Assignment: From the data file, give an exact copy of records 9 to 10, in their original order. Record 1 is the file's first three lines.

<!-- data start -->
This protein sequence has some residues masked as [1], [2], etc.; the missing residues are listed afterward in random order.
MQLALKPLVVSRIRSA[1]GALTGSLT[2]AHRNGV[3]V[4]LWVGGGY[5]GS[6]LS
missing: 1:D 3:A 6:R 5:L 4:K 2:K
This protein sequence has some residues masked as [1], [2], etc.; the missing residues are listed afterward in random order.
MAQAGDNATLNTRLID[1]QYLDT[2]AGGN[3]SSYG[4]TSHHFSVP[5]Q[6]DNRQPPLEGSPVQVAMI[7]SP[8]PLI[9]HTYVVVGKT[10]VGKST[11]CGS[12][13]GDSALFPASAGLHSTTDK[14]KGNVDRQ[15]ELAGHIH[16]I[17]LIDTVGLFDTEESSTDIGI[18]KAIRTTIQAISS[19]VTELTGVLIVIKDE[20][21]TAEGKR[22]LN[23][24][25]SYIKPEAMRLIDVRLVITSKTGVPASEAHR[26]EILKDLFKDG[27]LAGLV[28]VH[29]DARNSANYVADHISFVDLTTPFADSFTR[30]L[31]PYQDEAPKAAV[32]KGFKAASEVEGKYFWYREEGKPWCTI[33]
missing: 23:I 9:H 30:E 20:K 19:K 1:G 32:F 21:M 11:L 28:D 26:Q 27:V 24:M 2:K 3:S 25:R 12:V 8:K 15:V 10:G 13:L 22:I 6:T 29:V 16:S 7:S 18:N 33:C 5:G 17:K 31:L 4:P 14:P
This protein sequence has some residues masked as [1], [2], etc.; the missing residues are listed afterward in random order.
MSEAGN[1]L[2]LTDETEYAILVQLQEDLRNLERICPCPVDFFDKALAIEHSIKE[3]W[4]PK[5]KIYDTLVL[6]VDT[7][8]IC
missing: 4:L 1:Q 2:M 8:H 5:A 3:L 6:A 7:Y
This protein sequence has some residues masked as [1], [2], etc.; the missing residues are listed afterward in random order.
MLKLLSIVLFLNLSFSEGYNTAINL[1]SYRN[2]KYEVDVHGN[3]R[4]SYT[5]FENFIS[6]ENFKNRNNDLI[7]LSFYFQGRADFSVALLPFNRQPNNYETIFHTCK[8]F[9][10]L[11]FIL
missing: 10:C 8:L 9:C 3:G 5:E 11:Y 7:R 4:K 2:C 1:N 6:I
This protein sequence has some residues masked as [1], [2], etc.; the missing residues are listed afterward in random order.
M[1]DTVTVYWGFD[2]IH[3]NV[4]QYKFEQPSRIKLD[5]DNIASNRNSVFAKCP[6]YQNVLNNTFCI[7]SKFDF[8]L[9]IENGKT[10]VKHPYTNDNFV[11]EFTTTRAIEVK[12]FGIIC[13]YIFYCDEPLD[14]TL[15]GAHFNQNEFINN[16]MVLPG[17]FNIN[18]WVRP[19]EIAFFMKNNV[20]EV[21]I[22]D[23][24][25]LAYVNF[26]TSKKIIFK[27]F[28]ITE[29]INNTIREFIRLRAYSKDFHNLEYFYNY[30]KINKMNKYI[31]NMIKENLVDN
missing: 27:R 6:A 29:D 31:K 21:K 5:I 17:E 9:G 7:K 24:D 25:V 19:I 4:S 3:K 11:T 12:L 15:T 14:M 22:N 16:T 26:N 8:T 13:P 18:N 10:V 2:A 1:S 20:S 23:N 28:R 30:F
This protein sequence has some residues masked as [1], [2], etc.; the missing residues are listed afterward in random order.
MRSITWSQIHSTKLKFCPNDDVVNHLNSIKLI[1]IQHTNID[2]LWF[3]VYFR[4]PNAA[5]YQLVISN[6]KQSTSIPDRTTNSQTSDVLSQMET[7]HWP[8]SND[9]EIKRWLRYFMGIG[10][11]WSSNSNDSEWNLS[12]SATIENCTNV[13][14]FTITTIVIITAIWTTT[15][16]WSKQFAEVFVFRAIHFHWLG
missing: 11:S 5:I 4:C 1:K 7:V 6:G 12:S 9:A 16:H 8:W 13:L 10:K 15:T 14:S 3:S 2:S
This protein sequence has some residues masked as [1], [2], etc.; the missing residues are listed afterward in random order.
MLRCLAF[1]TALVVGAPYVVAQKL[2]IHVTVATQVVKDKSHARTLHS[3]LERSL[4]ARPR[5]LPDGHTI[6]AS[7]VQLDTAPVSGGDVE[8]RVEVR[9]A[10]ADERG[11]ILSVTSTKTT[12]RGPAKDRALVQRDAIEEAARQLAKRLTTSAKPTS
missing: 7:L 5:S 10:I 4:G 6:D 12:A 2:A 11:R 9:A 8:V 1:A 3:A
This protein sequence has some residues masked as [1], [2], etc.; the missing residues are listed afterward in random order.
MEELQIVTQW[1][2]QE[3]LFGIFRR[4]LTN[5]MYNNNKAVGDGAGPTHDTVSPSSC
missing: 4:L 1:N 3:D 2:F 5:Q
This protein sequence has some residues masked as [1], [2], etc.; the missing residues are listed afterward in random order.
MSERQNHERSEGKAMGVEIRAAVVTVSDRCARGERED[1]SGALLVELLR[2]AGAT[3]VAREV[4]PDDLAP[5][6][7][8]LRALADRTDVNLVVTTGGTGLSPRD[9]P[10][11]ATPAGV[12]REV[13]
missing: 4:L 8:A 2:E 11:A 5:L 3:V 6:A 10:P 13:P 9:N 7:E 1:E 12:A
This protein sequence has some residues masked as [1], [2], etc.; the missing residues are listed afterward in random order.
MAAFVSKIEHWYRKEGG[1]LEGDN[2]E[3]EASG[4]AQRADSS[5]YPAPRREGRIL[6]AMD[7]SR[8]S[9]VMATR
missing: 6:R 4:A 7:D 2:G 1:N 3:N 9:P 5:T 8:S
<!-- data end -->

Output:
This protein sequence has some residues masked as [1], [2], etc.; the missing residues are listed afterward in random order.
MSERQNHERSEGKAMGVEIRAAVVTVSDRCARGERED[1]SGALLVELLR[2]AGAT[3]VAREV[4]PDDLAP[5][6][7][8]LRALADRTDVNLVVTTGGTGLSPRD[9]P[10][11]ATPAGV[12]REV[13]
missing: 4:L 8:A 2:E 11:A 5:L 3:V 6:A 10:P 13:P 9:N 7:E 1:E 12:A
This protein sequence has some residues masked as [1], [2], etc.; the missing residues are listed afterward in random order.
MAAFVSKIEHWYRKEGG[1]LEGDN[2]E[3]EASG[4]AQRADSS[5]YPAPRREGRIL[6]AMD[7]SR[8]S[9]VMATR
missing: 6:R 4:A 7:D 2:G 1:N 3:N 9:P 5:T 8:S